Question: Our deer lease is in a part of Oklahoma that was impacted by the recent wildfires. Earlier this week, my buddy got a phone call form the landowner of the lease and he wants to go up $400 a person! Last deer hunting season, we were paying $1,100 a gun and access to over a little over 1,000 acres. Our lease members went up there on Sunday and the property was was pretty much burned to the ground.
The landowner has about 3,500 acres of deer hunting property that he leases, and about 3,200 of it was black, so pretty much the whole place is devoid of deer habitat right now.What would you tell him? I was thinking that $1,100 per gun is a good price considering there is nothing out there right now. I can not see going up on the deer lease fees until the habitat bounced back, but it’s not my property. What would you do?
Response: Although your deer lease could still provide good deer hunting this year, if it rains and provides some food for the resident deer to eat, it sounds like the guy you are dealing with is a bit flaky. In short, find another lease. No one in there right mind would increase their lease fees by almost 50% after the property was burned to the ground. In my opinion, he will be lucky to get anyone out there deer hunting for half of what you paid previously. That’s a lot of money ($1,100) out of pocket to hope that it will rain and deer will be there come hunting season.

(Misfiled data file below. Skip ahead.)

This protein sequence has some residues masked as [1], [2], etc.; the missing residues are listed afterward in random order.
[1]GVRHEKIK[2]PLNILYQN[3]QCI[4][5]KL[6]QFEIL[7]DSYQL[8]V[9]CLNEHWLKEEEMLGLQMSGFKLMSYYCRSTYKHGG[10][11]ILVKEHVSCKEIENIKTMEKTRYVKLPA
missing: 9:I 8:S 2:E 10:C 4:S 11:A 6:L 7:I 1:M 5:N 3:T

The landowner probably needs the extra money to cover some of the wildfire damage, but it sounds like he is going to shoot himself in the foot.The lease will probably not be very good this year, unless the area starts getting rain fast. I suspect there will be many deer that don’t make it (unless someone starts pouring the protein to them or develops an irrigated food plot for all those hungry deer), and many disappointed deer hunters this fall.
My suggestion would be to offer him what you are currently paying for the deer lease and kindly suggest to him what you feel it’s justified. It’s his property, but he is going to be hard-pressed, in my opinion, to find additional hunters. My heart goes out to the landowner, but paying to hunt a burned patch Oklahoma for whitetail deer, a brush-loving animal, does not make good sense.
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